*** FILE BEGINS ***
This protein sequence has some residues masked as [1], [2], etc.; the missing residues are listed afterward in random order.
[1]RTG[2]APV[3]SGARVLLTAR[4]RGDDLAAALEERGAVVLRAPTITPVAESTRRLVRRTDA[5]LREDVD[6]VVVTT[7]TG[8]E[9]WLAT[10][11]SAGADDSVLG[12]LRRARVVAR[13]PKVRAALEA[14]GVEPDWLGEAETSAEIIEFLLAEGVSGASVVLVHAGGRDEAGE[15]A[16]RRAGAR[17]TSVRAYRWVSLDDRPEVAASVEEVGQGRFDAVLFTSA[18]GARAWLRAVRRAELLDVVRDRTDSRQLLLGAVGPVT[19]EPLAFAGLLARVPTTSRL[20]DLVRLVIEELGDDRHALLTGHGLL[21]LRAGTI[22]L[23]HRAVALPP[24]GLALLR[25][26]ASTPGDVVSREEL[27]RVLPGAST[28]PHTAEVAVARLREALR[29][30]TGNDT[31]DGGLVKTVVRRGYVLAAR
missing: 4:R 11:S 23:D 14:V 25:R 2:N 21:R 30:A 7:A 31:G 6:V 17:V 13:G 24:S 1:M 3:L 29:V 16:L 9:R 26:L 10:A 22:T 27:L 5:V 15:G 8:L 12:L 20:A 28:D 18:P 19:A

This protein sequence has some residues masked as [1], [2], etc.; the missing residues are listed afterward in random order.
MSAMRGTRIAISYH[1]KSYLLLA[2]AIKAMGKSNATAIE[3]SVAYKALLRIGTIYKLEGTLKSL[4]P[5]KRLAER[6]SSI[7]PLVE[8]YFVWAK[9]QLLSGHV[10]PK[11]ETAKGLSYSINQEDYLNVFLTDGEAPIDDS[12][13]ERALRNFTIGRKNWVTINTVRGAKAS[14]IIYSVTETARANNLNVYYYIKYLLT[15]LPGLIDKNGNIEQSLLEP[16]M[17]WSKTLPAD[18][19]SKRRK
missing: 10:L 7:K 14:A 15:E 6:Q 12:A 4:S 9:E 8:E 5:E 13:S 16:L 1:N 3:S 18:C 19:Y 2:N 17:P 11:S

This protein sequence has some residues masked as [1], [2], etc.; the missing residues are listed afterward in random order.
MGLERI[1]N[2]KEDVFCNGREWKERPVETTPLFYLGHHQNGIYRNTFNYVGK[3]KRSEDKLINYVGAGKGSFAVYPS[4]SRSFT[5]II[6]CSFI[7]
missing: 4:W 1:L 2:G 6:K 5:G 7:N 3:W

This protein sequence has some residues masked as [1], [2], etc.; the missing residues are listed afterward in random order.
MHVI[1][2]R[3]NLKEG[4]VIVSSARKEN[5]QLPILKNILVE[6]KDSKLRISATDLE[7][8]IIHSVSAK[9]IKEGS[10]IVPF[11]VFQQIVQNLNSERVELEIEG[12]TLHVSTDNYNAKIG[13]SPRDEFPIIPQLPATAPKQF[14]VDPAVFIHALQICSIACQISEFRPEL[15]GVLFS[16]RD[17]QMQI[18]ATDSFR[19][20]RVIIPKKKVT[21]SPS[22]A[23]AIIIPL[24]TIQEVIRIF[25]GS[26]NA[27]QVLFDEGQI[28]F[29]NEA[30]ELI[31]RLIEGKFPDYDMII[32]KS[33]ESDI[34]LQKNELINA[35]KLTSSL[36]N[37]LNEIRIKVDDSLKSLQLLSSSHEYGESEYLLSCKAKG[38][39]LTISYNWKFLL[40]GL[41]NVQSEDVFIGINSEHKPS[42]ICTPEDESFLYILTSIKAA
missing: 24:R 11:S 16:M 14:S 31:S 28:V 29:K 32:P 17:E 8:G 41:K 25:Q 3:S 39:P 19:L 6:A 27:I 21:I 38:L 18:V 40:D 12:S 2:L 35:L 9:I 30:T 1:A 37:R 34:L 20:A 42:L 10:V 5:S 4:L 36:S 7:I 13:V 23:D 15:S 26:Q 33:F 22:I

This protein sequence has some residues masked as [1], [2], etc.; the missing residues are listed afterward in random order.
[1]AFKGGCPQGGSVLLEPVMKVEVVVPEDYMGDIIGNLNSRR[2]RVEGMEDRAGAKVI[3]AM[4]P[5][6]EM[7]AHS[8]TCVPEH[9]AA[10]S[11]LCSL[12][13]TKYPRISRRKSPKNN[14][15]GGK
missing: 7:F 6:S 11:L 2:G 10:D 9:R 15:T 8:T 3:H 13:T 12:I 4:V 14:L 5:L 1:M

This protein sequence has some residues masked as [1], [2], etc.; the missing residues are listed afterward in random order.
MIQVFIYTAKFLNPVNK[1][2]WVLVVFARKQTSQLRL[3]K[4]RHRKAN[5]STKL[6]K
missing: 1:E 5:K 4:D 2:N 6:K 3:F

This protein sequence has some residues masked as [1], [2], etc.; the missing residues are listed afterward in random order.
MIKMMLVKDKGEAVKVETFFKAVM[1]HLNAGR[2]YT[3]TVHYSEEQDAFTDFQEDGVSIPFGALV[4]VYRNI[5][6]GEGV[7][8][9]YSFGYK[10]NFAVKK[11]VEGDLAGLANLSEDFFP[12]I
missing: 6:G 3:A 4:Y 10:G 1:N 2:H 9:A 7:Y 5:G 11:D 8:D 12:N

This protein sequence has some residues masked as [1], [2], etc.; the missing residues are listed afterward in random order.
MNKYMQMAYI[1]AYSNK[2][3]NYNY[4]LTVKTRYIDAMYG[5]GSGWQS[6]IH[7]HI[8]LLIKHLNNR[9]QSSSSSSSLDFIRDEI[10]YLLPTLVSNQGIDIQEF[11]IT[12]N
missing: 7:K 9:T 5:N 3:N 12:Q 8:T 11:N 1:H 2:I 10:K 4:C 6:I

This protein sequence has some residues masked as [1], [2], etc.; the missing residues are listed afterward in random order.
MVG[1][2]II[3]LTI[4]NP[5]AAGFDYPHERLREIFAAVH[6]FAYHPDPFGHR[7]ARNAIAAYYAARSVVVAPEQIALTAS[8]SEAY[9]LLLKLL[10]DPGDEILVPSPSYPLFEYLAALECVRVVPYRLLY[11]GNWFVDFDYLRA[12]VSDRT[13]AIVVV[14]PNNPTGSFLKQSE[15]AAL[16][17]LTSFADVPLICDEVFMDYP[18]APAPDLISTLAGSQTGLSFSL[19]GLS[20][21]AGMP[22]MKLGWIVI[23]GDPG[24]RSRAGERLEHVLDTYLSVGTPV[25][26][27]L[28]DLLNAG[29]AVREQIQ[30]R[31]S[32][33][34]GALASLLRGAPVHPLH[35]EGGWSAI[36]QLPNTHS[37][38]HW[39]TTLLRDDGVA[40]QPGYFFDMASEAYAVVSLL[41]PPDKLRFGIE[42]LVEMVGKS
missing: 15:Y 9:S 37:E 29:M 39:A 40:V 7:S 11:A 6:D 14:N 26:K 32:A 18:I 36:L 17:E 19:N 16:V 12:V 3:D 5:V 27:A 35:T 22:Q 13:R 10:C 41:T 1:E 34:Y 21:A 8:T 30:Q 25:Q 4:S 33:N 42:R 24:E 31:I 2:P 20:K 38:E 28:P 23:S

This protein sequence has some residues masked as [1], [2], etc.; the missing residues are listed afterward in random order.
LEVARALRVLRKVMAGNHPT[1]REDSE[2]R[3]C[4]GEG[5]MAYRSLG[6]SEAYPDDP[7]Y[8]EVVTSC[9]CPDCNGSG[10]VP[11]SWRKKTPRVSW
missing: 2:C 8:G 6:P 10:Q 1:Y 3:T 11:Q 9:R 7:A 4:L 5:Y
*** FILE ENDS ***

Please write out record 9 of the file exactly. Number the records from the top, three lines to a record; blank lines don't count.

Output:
This protein sequence has some residues masked as [1], [2], etc.; the missing residues are listed afterward in random order.
MVG[1][2]II[3]LTI[4]NP[5]AAGFDYPHERLREIFAAVH[6]FAYHPDPFGHR[7]ARNAIAAYYAARSVVVAPEQIALTAS[8]SEAY[9]LLLKLL[10]DPGDEILVPSPSYPLFEYLAALECVRVVPYRLLY[11]GNWFVDFDYLRA[12]VSDRT[13]AIVVV[14]PNNPTGSFLKQSE[15]AAL[16][17]LTSFADVPLICDEVFMDYP[18]APAPDLISTLAGSQTGLSFSL[19]GLS[20][21]AGMP[22]MKLGWIVI[23]GDPG[24]RSRAGERLEHVLDTYLSVGTPV[25][26][27]L[28]DLLNAG[29]AVREQIQ[30]R[31]S[32][33][34]GALASLLRGAPVHPLH[35]EGGWSAI[36]QLPNTHS[37][38]HW[39]TTLLRDDGVA[40]QPGYFFDMASEAYAVVSLL[41]PPDKLRFGIE[42]LVEMVGKS
missing: 15:Y 9:S 37:E 29:M 39:A 40:V 7:S 11:A 6:D 14:N 26:K 32:A 18:I 36:L 17:E 19:N 16:V 12:V 3:D 5:V 27:A 35:T 22:Q 13:R 10:C 41:T 1:E 34:Y 21:A 8:T 30:Q 25:Q 4:S 33:N 42:R 24:E 31:I 2:P 20:K 38:E 28:P 23:S